This second video looks at Keyboard Interaction.
Hello! In this episode, I’ll explain why this key, the tab key, is so important for making the web accessible.
I’m Eric Eggert, a Web Accessibility Expert. You can follow me as @yatil — Y-A-T-I-L — on social media. If you have questions about this or other videos, or want to propose a topic use the hashtag #askYatil on Twitter.
Keyboard Accessible, Guideline 2.1, is one of the most important Guidelines in WCAG 2: All functionality on a website or in an app must be available from a keyboard.
This allows users to use it without using a mouse or another pointer, for example the finger on touch screens.
Why is this important?
Many users of assistive technologies use the keyboard to interact with a website. For example, screen reader users usually use the keyboard to navigate around a page when they are on a computer.
On mobile, often no physical keyboard is used (but it can be!) but the gestures are translated to keyboard input.
One could say that keyboard input is used like an API between the website or app and the assistive technology.
WCAG 2 and keyboard interaction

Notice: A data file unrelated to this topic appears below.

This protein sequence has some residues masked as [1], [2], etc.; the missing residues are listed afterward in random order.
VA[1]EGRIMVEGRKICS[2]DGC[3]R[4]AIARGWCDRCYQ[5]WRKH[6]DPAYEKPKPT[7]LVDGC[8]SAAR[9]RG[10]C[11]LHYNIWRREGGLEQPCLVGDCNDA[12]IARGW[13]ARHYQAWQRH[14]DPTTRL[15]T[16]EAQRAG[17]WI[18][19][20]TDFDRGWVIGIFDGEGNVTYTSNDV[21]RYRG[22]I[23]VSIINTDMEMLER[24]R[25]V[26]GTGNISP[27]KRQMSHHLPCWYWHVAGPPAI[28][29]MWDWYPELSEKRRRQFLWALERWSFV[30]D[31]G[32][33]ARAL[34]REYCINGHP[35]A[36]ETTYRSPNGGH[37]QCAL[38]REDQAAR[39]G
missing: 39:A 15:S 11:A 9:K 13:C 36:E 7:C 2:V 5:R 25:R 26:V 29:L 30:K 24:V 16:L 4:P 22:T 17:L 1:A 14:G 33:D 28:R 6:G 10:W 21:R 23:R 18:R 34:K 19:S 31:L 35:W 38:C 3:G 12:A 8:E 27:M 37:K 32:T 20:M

WCAG has six success criteria on Levels A and AA covering the bulk of keyboard interaction.
2.1.1 Keyboard makes sure that all interactions are available to keyboard users (with some exceptions that cover painting or other interaction where the timing of pressing keystrokes is essential — the example named is a helicopter model simulation).
2.1.2 No Keyboard Trap protects users from getting stuck while using the keyboard to navigate through the page.
2.1.4 Character Key Shortcuts prevents single key presses to initiate an action.
In addition to those three main success criteria, WCAG also has some rules that talk about the focus, that is the place of the specific element that a user has navigated to.
For orientation purposes, 2.4.3 Focus Order makes sure that the order of the focus makes sense for the content.
2.4.7 Focus Visible allows users to quickly identify where they are on a website.
Note that the exact nature of “visibility” is not defined here. It’ll be precisely defined in WCAG 2.2.
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Last, but not least, 3.2.1 On Focus makes sure that the website or application does not trigger an action just for navigating to a certain item.
How does keyboard interaction work?
After loading a page, pressing the tab key navigates to the first “focusable” element on the page.
Not all elements on the page can be navigated to using the keyboard as that would be very cumbersome for users. Instead, only interactive elements like links, buttons or input elements are considered “focusable” by default.
Once a “focusable” element is selected, it gets in the focused state. Screen readers read the focused element’s accessible name and role.
On most operating systems and browsers, the current position of the focus is by default indicated by an outline, a special type of border, or a colored focus ring. When the focus is on a text field, a cursor is placed into the field, indicating that you can start typing.